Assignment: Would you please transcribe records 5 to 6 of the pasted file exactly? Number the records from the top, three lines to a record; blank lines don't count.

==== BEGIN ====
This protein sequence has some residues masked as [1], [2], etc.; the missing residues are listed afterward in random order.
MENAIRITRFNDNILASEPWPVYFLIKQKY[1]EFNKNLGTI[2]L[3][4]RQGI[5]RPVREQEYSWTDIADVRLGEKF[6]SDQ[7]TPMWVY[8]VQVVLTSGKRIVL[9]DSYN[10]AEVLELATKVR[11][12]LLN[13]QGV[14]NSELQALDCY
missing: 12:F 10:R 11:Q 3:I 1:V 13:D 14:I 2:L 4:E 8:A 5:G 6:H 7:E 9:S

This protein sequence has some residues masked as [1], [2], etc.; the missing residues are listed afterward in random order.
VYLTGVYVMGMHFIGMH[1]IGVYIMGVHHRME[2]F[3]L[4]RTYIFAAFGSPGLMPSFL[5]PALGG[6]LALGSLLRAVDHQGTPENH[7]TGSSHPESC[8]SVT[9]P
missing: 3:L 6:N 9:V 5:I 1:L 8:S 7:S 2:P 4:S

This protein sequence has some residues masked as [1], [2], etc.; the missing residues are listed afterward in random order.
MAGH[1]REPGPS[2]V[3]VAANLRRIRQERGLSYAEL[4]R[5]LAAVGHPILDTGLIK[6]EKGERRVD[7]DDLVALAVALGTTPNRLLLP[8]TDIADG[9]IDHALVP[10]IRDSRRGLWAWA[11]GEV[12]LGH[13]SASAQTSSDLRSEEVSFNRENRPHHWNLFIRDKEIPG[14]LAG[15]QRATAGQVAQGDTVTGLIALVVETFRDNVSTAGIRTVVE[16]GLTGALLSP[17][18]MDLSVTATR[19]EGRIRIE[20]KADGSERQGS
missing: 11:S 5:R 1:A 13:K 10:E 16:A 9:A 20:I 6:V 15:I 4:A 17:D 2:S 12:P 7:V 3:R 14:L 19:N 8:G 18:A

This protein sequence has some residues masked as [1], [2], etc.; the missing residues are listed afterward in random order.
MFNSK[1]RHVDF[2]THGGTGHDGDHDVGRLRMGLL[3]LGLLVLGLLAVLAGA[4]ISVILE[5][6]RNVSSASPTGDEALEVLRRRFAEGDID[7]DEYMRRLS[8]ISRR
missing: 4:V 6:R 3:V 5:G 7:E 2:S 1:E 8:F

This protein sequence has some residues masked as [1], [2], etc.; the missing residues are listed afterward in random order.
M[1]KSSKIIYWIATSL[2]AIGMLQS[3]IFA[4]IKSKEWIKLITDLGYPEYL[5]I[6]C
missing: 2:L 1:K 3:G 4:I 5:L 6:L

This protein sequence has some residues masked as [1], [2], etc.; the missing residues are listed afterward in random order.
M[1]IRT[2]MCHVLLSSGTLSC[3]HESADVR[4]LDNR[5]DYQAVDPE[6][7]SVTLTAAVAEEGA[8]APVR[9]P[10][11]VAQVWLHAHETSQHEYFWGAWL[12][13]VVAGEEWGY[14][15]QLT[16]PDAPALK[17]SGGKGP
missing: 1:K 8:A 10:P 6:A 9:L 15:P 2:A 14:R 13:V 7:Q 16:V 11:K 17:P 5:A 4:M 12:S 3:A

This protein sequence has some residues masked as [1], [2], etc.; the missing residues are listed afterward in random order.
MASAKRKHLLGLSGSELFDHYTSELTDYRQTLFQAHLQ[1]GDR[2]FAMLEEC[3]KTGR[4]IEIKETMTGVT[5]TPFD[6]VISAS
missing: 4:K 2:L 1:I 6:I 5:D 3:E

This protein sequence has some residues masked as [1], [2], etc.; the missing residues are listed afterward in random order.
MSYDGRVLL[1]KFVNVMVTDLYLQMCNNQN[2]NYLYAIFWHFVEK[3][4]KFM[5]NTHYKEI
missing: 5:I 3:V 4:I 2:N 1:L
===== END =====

This protein sequence has some residues masked as [1], [2], etc.; the missing residues are listed afterward in random order.
M[1]KSSKIIYWIATSL[2]AIGMLQS[3]IFA[4]IKSKEWIKLITDLGYPEYL[5]I[6]C
missing: 2:L 1:K 3:G 4:I 5:L 6:L

This protein sequence has some residues masked as [1], [2], etc.; the missing residues are listed afterward in random order.
M[1]IRT[2]MCHVLLSSGTLSC[3]HESADVR[4]LDNR[5]DYQAVDPE[6][7]SVTLTAAVAEEGA[8]APVR[9]P[10][11]VAQVWLHAHETSQHEYFWGAWL[12][13]VVAGEEWGY[14][15]QLT[16]PDAPALK[17]SGGKGP
missing: 1:K 8:A 10:P 6:A 9:L 15:P 2:A 14:R 13:V 7:Q 16:V 11:K 17:P 5:A 4:M 12:S 3:A